Physical Activity Alignment with National and Global Guidelines of Staff at a Private University in Southern California
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School of Science Technology and Health
Active lifestyles meeting or exceeding 150 minutes/week of PA are associated with risk reductions in multiple chronic health conditions. However, sedentary work-related environmental conditions are linked with a decline of physical activity (PA) in the United States and abroad. University staff may uniquely experience work-related challenges that could inhibit achievement of recommended daily levels of PA, yet few studies on this exist. OBJECTIVE: To evaluate self-report PA among employees at a private university and assess alignment with global and national goals for PA to reduce the burden of non-communicable diseases. METHODS: Eligible survey respondents (N = 253) were women (n = 173, 39.3 ± 13.4 years of age, 164.4 ± 8.1 cm in height, 69.7 ± 16.4 kg in weight, and 25.9 ± 6.6 kg/m2 body mass index [BMI] ) and men (n = 82, 41.5 ± 12.9 years of age, 178.33 ± 8.1 cm in height, 85.8 ± 14.4 kg in weight, and 27.03 ± 4.6 kg/m2 BMI of) employed as staff at Biola University. Participants completed the International Physical Activity Questionnaire (IPAQ), using the Survey Monkey® platform. Occupations were categorized by type (administration, staff, and facilities). Activity specific (leisure, household, occupational, and transport) weekly minutes and metabolic equivalent (MET) minutes per week were calculated and then summed to get grand total minutes of weekly PA and grand total MET minutes of PA per week. Total walking PA, moderate PA, and vigorous PA minutes per week and MET minutes per week were tabulated and analyzed. RESULTS: Men were significantly (P < .05) more physically active per week in total PA MET minutes per week, workplace PA in MET minutes per week, and minutes per week than women. A stepwise decrease between PA and increases in educational attainment was observed, yet was statistically insignificant. Facilities personnel were significantly (P < .05) more active than both administration and staff. Staff and administration had similar activity levels. The percentage of employees completing a total of at least 150 minutes of PA per week was 82.4% of the sample. CONCLUSION: A large majority of university employees exceeded the ACSM minimum weekly recommendations for PA. However, activity levels varied significantly between sex and job type.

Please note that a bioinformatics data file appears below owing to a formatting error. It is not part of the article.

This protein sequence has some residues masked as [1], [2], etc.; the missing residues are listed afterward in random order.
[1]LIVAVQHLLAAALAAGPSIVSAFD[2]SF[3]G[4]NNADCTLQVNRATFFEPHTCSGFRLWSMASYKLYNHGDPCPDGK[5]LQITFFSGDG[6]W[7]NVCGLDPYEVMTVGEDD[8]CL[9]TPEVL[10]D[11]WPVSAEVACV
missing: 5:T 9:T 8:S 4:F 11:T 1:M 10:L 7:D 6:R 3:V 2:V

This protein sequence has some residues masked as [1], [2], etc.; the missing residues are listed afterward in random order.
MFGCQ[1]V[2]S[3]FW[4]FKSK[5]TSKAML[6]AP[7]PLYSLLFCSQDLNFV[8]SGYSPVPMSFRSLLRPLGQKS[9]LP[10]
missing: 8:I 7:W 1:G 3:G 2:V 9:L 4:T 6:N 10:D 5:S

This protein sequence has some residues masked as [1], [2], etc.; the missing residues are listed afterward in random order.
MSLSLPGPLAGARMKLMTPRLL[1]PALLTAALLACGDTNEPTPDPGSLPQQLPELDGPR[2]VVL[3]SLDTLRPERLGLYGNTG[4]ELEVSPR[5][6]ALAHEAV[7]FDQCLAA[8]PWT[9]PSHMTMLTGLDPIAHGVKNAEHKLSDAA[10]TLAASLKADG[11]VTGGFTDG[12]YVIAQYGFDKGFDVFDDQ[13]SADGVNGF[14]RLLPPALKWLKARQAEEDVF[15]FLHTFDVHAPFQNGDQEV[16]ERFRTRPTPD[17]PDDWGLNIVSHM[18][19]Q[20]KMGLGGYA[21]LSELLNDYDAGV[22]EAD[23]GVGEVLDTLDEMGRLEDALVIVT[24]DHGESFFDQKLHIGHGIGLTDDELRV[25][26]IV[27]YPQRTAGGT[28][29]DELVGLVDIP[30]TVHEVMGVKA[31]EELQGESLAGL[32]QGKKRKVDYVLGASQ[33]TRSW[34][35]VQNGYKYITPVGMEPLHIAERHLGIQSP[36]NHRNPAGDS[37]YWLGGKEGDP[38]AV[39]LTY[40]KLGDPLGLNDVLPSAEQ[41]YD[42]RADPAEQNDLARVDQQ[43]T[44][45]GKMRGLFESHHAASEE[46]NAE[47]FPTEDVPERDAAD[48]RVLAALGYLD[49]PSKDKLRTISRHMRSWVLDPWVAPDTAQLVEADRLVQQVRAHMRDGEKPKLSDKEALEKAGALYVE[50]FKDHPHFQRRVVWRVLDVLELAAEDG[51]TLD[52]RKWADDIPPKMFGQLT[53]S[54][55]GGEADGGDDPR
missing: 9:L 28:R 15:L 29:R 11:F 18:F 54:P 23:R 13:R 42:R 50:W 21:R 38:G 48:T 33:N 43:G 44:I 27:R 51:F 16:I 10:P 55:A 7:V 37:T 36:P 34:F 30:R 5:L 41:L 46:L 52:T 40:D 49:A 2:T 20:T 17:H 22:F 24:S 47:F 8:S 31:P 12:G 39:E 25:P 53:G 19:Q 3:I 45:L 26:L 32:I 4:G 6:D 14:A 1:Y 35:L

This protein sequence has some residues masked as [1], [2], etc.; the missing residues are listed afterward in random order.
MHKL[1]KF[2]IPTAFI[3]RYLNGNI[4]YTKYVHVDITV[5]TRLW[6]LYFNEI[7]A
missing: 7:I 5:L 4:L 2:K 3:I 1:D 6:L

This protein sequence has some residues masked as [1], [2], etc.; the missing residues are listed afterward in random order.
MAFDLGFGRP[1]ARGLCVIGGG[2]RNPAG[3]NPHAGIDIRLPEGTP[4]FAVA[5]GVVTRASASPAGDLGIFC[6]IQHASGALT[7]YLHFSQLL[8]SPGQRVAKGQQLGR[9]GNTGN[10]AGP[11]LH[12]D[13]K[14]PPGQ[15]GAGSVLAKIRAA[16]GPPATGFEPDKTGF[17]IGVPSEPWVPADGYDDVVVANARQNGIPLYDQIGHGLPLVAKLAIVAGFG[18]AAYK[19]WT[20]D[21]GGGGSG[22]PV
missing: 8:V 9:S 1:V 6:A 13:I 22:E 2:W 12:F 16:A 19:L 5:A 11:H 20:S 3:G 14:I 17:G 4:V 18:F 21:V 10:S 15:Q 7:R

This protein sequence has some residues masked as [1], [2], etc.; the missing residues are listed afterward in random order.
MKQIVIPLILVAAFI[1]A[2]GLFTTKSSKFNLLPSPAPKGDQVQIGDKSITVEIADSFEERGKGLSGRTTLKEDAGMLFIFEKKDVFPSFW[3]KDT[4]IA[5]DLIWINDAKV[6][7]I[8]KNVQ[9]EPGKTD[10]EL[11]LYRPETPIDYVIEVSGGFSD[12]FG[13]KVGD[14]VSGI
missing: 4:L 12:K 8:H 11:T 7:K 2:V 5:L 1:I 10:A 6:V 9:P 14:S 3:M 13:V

Physical activity; Workplace; University; IPAQ; Self-report
Issues and Development in Health Research Vol. 3
B P International
Altamirano, Kristiana; Gardner, Jacob Kale; Peterson, Brent M.; Walker, Danielle; and Miller, Kelsey (2021). Physical Activity Alignment with National and Global Guidelines of Staff at a Private University in Southern California. Issues and Development in Health Research Vol. 3. 149-162. B P International.